By Jessi Emmert - OSV Newsweekly, 8/19/2012
In March 2012, The Catholic Near East Welfare Association launched an appeal to help the Syrian Church provide emergency relief to those families who were forced from their homes.
Issam Bishara, vice president of the Pontifical Mission and regional director for Lebanon and Syria, spoke with Our Sunday Visitor about the perilous situation in Syria and how the local and global Catholic Church is responding.
Our Sunday Visitor: Can you explain what the current refugee situation is?
Issam Bishara: It’s mostly what you hear in the newspapers, except that in the last week, the number of refugees coming into Lebanon really increased tremendously — maybe 20,000 or 30,000 went in and the reason is the recent fighting in Damascus and Aleppo.
OSV: Are the refugees mostly Christian?
Bishara: They are mixed. The refugees are not leaving because they are Christian or non-Christian, they are leaving because of the fighting. Mostly people are leaving because of the fighting, the shelling, kidnapping in some cases. We lived the war in Lebanon and we know how it feels when you are lying in bed at night and the shelling starts. It’s very scary, so you grab whatever you can and run away.
OSV: What has life been like for local Christians in Syria?
Bishara: Christians or non-Christians, they are fleeing the shelling. The Christians would have an additional worry — they are not sure of the future. The experience of Christians in Iraq was horrible. If something similar happens to the Christians in Syria then they would be in a very difficult situation. Most of the Christians who fled Iraq went to Syria and Lebanon. The question is, what if the Christians in Syria were displaced? What we hear from them is that they worried about their future, about the form of the new regime and the new government — would there be a democratic regime, a fanatic Muslim regime? They’re not sure.
OSV: What is CNEWA doing to assist the refugees?
Bishara: We are assisting 2,000 families in the regions of Homs, the Christian Valley, Tartus and Damascus. We work through the infrastructure of the local church — the Greek Orthodox Church, which is the largest Christian community in Syria, and the Greek Catholics, the Melkites, and through the different sisters and the Jesuit fathers as well.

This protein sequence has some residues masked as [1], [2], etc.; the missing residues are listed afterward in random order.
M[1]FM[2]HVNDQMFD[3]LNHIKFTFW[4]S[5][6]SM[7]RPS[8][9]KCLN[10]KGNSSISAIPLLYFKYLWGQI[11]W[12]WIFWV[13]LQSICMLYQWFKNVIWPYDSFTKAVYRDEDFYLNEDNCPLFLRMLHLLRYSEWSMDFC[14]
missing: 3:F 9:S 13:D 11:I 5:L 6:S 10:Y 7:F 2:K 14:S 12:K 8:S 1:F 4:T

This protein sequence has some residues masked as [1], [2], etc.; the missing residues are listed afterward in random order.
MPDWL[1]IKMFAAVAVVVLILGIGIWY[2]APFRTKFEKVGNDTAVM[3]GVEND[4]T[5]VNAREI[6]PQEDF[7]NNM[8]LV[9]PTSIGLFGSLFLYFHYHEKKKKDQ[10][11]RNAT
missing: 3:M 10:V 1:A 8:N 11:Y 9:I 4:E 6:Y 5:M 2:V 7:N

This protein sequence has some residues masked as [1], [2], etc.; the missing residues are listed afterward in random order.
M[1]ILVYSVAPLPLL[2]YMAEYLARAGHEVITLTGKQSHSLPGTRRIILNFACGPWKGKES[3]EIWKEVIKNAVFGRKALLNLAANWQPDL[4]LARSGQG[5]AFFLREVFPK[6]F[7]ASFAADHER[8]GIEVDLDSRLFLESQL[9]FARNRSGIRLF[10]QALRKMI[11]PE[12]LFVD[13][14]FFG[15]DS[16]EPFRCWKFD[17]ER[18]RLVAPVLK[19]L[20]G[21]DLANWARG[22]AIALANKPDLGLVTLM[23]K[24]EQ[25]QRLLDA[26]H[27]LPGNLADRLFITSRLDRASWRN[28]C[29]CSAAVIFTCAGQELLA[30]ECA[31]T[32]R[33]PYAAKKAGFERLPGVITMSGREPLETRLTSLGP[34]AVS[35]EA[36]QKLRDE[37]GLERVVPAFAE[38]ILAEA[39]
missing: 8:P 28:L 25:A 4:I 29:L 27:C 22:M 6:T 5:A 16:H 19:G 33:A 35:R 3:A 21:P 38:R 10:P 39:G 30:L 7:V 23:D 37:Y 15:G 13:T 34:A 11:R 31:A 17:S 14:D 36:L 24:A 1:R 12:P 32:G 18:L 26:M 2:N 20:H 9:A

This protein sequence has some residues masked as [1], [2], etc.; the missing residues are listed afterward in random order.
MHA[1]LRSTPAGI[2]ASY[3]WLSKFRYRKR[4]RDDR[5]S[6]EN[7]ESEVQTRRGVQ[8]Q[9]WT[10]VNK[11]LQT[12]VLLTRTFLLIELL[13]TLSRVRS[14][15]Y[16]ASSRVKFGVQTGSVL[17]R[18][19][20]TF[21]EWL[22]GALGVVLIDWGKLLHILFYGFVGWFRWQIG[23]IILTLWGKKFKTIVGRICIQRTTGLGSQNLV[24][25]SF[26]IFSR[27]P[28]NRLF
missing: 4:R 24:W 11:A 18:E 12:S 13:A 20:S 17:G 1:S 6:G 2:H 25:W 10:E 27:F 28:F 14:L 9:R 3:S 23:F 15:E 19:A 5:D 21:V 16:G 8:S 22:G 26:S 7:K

OSV: How has the Church responded?
Bishara: The Church has responded in a very good way. We are trying to utilize their social workers and priests and the sisters and try to raise funds and pass it through them. They are purchasing all of the commodities that we agree on and putting it in boxes and taking care of distribution. They are extremely accountable and very strict in terms of who gets what. We’re very happy with the way they are presenting their reports. We are in almost daily contact with them.
OSV: What are the needs of the refugees?
Bishara: We are distributing food rations and now we are trying to raise funds to distribute blankets and heating fuels. Most of these homes use locally made heaters that use diesel for heating. The sisters and the parish priests told us when winter comes the need would be heating fuel and blankets.
OSV: What does the future look like for the refugees and Syria?
Bishara: Not good. Look at the Palestinian refugees in Syria and in Lebanon and in Jordan. They are still without a country and it’s been more than 60 years now. The Iraqi Christian refugees in Syria, they are living in poverty waiting for the U.N. to process their papers to immigrate somewhere, some of them to Canada, the U.S., Australia. They live in misery. They spent whatever money they had the first few months and then with the continuous flow of refugees, rent increased in Damascus and they couldn’t afford it anymore.
It’s the same now with the Syrian refugees. Of course some, maybe 2 or 3 percent, have the financial means to rent a hotel or get an apartment, but the rest either stay with family — because of the proximity between Syria and Lebanon many of them have family members here. But you can host maybe one or two people in your apartment. You can’t host 10 or 15 people. The others are living in miserable conditions.
OSV: What should concerned Catholics do to help?
Bishara: I think we can all pray for peace. If people are interested, they can always send their help through Catholic Near East, in the U.S. or Canada. The information is on the website. Any help would really make a difference. The situation is really bad and doesn’t look like it’s going to end soon. Having myself witnessed the misery of displacement and the misery of shelling for many years, I can feel with the people who are now suffering in Syria.
OSV: How do refugees find hope in this situation?
Bishara: Believers pray, and they keep their hope in God that their situation would soon be resolved. But frankly, if you look at the situation and how it’s progressing in Syria, it looks like the fighting is going to be there for a long time. Again, based on experience from Lebanon, we lived for years hoping the fighting would stop. In Lebanon it took 16 years.
I hope it’s not the same in Syria. In the meantime, there are people who are in need and people who are dying, and regardless of who is right or wrong, there are innocent people suffering and dying.
Jessi Emmert is OSV Newsweekly’s intern.
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